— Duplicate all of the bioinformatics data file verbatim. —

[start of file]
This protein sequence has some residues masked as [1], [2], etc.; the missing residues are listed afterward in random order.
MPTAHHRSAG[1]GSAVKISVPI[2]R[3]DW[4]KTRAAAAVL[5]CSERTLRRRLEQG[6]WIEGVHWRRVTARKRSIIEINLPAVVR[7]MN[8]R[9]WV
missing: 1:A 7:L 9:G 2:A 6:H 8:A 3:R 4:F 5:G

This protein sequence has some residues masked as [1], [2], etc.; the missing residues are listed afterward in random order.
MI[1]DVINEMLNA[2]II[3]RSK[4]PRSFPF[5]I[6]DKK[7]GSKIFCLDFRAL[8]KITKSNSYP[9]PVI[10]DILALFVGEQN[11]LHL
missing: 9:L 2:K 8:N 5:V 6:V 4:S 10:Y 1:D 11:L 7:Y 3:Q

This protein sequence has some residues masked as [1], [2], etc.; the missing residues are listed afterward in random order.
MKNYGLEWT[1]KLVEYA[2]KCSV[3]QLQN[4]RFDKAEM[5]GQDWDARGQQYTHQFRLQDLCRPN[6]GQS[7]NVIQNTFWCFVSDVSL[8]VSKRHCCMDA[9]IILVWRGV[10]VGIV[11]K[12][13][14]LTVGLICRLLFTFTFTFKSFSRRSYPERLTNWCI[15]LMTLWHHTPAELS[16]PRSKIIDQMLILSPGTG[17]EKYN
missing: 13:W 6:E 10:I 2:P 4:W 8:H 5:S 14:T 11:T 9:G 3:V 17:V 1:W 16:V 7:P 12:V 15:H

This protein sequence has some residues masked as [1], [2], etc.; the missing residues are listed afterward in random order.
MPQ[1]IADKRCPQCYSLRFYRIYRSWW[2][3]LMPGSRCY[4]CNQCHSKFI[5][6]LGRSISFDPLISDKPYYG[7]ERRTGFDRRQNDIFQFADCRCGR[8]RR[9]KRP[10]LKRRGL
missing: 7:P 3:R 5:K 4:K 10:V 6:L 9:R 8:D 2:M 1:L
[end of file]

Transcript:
This protein sequence has some residues masked as [1], [2], etc.; the missing residues are listed afterward in random order.
MPTAHHRSAG[1]GSAVKISVPI[2]R[3]DW[4]KTRAAAAVL[5]CSERTLRRRLEQG[6]WIEGVHWRRVTARKRSIIEINLPAVVR[7]MN[8]R[9]WV
missing: 1:A 7:L 9:G 2:A 6:H 8:A 3:R 4:F 5:G

This protein sequence has some residues masked as [1], [2], etc.; the missing residues are listed afterward in random order.
MI[1]DVINEMLNA[2]II[3]RSK[4]PRSFPF[5]I[6]DKK[7]GSKIFCLDFRAL[8]KITKSNSYP[9]PVI[10]DILALFVGEQN[11]LHL
missing: 9:L 2:K 8:N 5:V 6:V 4:S 10:Y 1:D 11:L 7:Y 3:Q

This protein sequence has some residues masked as [1], [2], etc.; the missing residues are listed afterward in random order.
MKNYGLEWT[1]KLVEYA[2]KCSV[3]QLQN[4]RFDKAEM[5]GQDWDARGQQYTHQFRLQDLCRPN[6]GQS[7]NVIQNTFWCFVSDVSL[8]VSKRHCCMDA[9]IILVWRGV[10]VGIV[11]K[12][13][14]LTVGLICRLLFTFTFTFKSFSRRSYPERLTNWCI[15]LMTLWHHTPAELS[16]PRSKIIDQMLILSPGTG[17]EKYN
missing: 13:W 6:E 10:I 2:P 4:W 8:H 5:S 14:T 11:T 9:G 3:V 17:V 1:W 16:V 7:P 12:V 15:H

This protein sequence has some residues masked as [1], [2], etc.; the missing residues are listed afterward in random order.
MPQ[1]IADKRCPQCYSLRFYRIYRSWW[2][3]LMPGSRCY[4]CNQCHSKFI[5][6]LGRSISFDPLISDKPYYG[7]ERRTGFDRRQNDIFQFADCRCGR[8]RR[9]KRP[10]LKRRGL
missing: 7:P 3:R 5:K 4:K 10:V 6:L 9:R 8:D 2:M 1:L